Tech resumes are broken

TL;DR: Your tech resume probably describes tools and not impact; this helps the machines but does not help the humans that might hire you. A great resume will describe your experience and impact, not just the tools you used. Use getmployd to get active feedback on your resume as you edit it.

It wasn’t until I started helping the recruitment teams source candidates for the tech companies that I’ve worked for that I really understood the difference between a resume that describes tools and one that describes impact or outcomes. It’s the frustration of not finding resumes that describe impact that led me to create getmployd.

Let’s start with an example of what we find in most web developer’s resumes these days:

React, React Native, NodeJS, Docker, Python.

If you work in the tech industry, this seems pretty straightforward. This person knows React, React Native, NodeJS, Docker and Python. Pretty good stack, but it’s a bit hard to understand what they accomplished and if any of it relates to your current challenges. If you’re outside the industry, then you’d look at this and say ‘huh?’. As you can see, people reading the resume without further context will lack understanding of what you have achieved, or worse still be left confused. The hiring manager won’t have the time to interview everyone, so they will pick the best resumes from a shortlist. You want to give them enough detail to choose you.

So that everyone can relate to what I’m saying, I’m going to use an analogy to explain why the above entry is not useful. Let’s for a moment imagine that we’re going to get a builder in to renovate our kitchen. What would you do if you got a builder’s resume that read like this:

Hammer Drill, Electric Saw, Glue gun, Tape measure, Screwdriver.

Pretty sure that builder would get skipped over pretty quick. Why is that though, considering they’ve got some skills with the required tools? What we’re actually looking for is whether the builder has done something similar in the past. We want confidence that they will successfully renovate our kitchen, and to do that we want to hear about their experience.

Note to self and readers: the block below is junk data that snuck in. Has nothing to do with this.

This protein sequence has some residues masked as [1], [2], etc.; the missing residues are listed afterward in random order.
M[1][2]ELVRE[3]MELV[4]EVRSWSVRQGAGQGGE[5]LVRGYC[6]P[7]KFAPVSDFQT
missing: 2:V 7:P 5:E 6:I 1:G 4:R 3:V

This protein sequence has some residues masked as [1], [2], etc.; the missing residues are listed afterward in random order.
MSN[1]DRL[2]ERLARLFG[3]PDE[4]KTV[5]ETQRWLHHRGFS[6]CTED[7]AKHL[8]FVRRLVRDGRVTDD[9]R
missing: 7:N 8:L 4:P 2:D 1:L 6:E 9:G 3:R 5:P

So let’s fix that resume above. Ideally, every entry in the resume will cover what you did, what tools you used and what the impact was. Adding some detail using that structure:

What: Worked on various projects involving the company’s website.

Tools: The work was mostly using React to build functionality into the single page application. The application was a two-tier system that used Node.js for the frontend server and Python for the backend server. The application was hosted in AWS using docker containers on ECS.

Impact: Architected and lead a team to build a React Native application for customers to use on their phones. The architecture meant that the web application and the phone apps shared more than 50% of their code, and all business logic was maintained in a single place.

We could put those together, and it would be a good story, but we can do better. Let’s consider the audience for the resume. At a minimum, there are three readers, the machine for searching and filtering, the recruiter screening resumes, and the hiring manager selecting interviewees from a shortlist. Who should we give priority to formatting our entries? I pick the hiring manager every single time. Ultimately, the hiring manager is the one who has the least amount of available time. Think about it, they are so busy they need to hire more people to solve the problems they have. The information should be prioritised in the order of impact, experience and then describing the job. Impact first because you want to show you’re capable. Experience next as the hiring manager is looking for experiences that help solve the problems they are hiring for.

Rewording the job description, knowing all that, we come up with the following:

Architected and lead a team to build a React Native application for customers to use on their phones. The architecture leveraged the existing React web application and resulted in both applications sharing more than 50% of their code. Additionally, all business logic was maintained in a single place, making it easier to ensure consistency between platforms. Both applications used the same Python backend that was hosted in AWS using docker containers on ECS. The web application was a Node.js express app that was also hosted using docker containers on ECS.

We still have the same keywords for the machines that scan the resumes, and with the added benefit of describing both the experience and impact of that experience.

I hope this helps you add more impact to your resume so that you get noticed, get interviews and get that next job. If you need help along the way give getmployd a try, we’ve tried to embed our expertise into a tool to help people produce more impactful resumes.